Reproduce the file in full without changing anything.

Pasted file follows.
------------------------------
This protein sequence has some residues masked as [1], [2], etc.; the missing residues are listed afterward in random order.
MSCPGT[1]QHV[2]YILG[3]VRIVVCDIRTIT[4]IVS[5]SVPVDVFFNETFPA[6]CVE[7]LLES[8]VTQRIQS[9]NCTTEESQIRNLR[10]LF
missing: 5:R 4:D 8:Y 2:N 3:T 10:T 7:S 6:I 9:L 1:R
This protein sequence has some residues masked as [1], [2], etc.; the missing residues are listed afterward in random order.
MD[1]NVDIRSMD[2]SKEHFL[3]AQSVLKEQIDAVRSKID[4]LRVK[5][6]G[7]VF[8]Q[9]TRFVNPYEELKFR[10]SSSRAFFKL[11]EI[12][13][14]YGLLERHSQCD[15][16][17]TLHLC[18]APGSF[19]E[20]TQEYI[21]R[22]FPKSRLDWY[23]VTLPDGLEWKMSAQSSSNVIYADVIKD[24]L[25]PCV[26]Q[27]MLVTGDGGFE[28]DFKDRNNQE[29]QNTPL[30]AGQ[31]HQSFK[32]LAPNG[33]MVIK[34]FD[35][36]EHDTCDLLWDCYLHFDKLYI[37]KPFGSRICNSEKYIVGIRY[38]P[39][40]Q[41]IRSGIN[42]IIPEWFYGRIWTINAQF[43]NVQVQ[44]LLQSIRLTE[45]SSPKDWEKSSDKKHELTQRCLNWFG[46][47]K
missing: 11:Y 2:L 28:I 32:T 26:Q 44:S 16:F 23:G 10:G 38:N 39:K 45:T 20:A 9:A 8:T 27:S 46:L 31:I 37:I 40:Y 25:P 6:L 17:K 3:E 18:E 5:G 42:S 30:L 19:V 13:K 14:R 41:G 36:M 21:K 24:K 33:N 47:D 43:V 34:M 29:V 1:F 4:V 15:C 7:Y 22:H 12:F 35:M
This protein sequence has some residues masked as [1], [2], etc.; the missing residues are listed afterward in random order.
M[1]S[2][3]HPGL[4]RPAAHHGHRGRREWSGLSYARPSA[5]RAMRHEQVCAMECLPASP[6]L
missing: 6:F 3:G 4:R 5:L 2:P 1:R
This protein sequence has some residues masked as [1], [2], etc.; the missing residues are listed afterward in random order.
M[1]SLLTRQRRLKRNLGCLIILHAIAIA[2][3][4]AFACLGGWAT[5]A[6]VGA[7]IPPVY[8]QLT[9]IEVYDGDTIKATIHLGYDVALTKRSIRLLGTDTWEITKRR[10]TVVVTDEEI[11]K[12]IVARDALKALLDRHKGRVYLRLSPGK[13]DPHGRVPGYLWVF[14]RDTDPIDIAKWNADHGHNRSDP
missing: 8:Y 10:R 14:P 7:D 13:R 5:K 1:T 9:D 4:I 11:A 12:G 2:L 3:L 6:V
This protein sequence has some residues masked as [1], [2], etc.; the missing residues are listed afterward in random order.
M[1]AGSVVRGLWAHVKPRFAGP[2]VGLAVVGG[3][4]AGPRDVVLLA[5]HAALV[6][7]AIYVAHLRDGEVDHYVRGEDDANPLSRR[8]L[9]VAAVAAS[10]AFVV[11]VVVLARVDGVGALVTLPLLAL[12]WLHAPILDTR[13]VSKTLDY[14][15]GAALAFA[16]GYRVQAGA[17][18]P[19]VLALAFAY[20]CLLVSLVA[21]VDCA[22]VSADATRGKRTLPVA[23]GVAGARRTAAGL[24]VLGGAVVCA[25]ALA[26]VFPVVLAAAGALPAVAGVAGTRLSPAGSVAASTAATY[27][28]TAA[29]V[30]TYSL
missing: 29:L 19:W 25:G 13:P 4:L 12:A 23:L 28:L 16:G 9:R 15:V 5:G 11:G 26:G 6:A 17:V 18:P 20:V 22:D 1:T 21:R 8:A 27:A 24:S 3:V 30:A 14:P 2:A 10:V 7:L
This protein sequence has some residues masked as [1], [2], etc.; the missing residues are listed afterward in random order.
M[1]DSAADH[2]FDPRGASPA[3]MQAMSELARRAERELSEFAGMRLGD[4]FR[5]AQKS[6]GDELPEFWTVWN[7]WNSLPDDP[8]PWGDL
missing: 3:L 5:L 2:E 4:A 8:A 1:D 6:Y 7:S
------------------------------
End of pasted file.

This protein sequence has some residues masked as [1], [2], etc.; the missing residues are listed afterward in random order.
MSCPGT[1]QHV[2]YILG[3]VRIVVCDIRTIT[4]IVS[5]SVPVDVFFNETFPA[6]CVE[7]LLES[8]VTQRIQS[9]NCTTEESQIRNLR[10]LF
missing: 5:R 4:D 8:Y 2:N 3:T 10:T 7:S 6:I 9:L 1:R
This protein sequence has some residues masked as [1], [2], etc.; the missing residues are listed afterward in random order.
MD[1]NVDIRSMD[2]SKEHFL[3]AQSVLKEQIDAVRSKID[4]LRVK[5][6]G[7]VF[8]Q[9]TRFVNPYEELKFR[10]SSSRAFFKL[11]EI[12][13][14]YGLLERHSQCD[15][16][17]TLHLC[18]APGSF[19]E[20]TQEYI[21]R[22]FPKSRLDWY[23]VTLPDGLEWKMSAQSSSNVIYADVIKD[24]L[25]PCV[26]Q[27]MLVTGDGGFE[28]DFKDRNNQE[29]QNTPL[30]AGQ[31]HQSFK[32]LAPNG[33]MVIK[34]FD[35][36]EHDTCDLLWDCYLHFDKLYI[37]KPFGSRICNSEKYIVGIRY[38]P[39][40]Q[41]IRSGIN[42]IIPEWFYGRIWTINAQF[43]NVQVQ[44]LLQSIRLTE[45]SSPKDWEKSSDKKHELTQRCLNWFG[46][47]K
missing: 11:Y 2:L 28:I 32:T 26:Q 44:S 16:F 23:G 10:G 38:N 39:K 45:T 20:A 9:A 8:T 27:S 46:L 31:I 37:I 40:Y 25:P 6:L 17:K 3:E 18:E 5:G 42:S 30:L 19:V 13:K 14:R 41:G 36:M 21:K 24:K 33:N 47:D 43:V 34:M 29:V 1:F 4:V 15:C 7:Y 22:H 12:F 35:M
This protein sequence has some residues masked as [1], [2], etc.; the missing residues are listed afterward in random order.
M[1]S[2][3]HPGL[4]RPAAHHGHRGRREWSGLSYARPSA[5]RAMRHEQVCAMECLPASP[6]L
missing: 6:F 3:G 4:R 5:L 2:P 1:R
This protein sequence has some residues masked as [1], [2], etc.; the missing residues are listed afterward in random order.
M[1]SLLTRQRRLKRNLGCLIILHAIAIA[2][3][4]AFACLGGWAT[5]A[6]VGA[7]IPPVY[8]QLT[9]IEVYDGDTIKATIHLGYDVALTKRSIRLLGTDTWEITKRR[10]TVVVTDEEI[11]K[12]IVARDALKALLDRHKGRVYLRLSPGK[13]DPHGRVPGYLWVF[14]RDTDPIDIAKWNADHGHNRSDP
missing: 8:Y 10:R 14:P 7:D 13:R 5:K 1:T 9:D 4:I 11:A 12:G 2:L 3:L 6:V
This protein sequence has some residues masked as [1], [2], etc.; the missing residues are listed afterward in random order.
M[1]AGSVVRGLWAHVKPRFAGP[2]VGLAVVGG[3][4]AGPRDVVLLA[5]HAALV[6][7]AIYVAHLRDGEVDHYVRGEDDANPLSRR[8]L[9]VAAVAAS[10]AFVV[11]VVVLARVDGVGALVTLPLLAL[12]WLHAPILDTR[13]VSKTLDY[14][15]GAALAFA[16]GYRVQAGA[17][18]P[19]VLALAFAY[20]CLLVSLVA[21]VDCA[22]VSADATRGKRTLPVA[23]GVAGARRTAAGL[24]VLGGAVVCA[25]ALA[26]VFPVVLAAAGALPAVAGVAGTRLSPAGSVAASTAATY[27][28]TAA[29]V[30]TYSL
missing: 29:L 19:W 25:G 13:P 4:L 12:A 23:L 28:L 16:G 9:R 15:V 5:G 11:G 26:G 6:A 17:V 18:P 20:V 22:D 1:T 21:R 8:A 27:A 24:S 3:V 30:A 14:P 2:A 10:V 7:L
This protein sequence has some residues masked as [1], [2], etc.; the missing residues are listed afterward in random order.
M[1]DSAADH[2]FDPRGASPA[3]MQAMSELARRAERELSEFAGMRLGD[4]FR[5]AQKS[6]GDELPEFWTVWN[7]WNSLPDDP[8]PWGDL
missing: 3:L 5:L 2:E 4:A 8:A 1:D 6:Y 7:S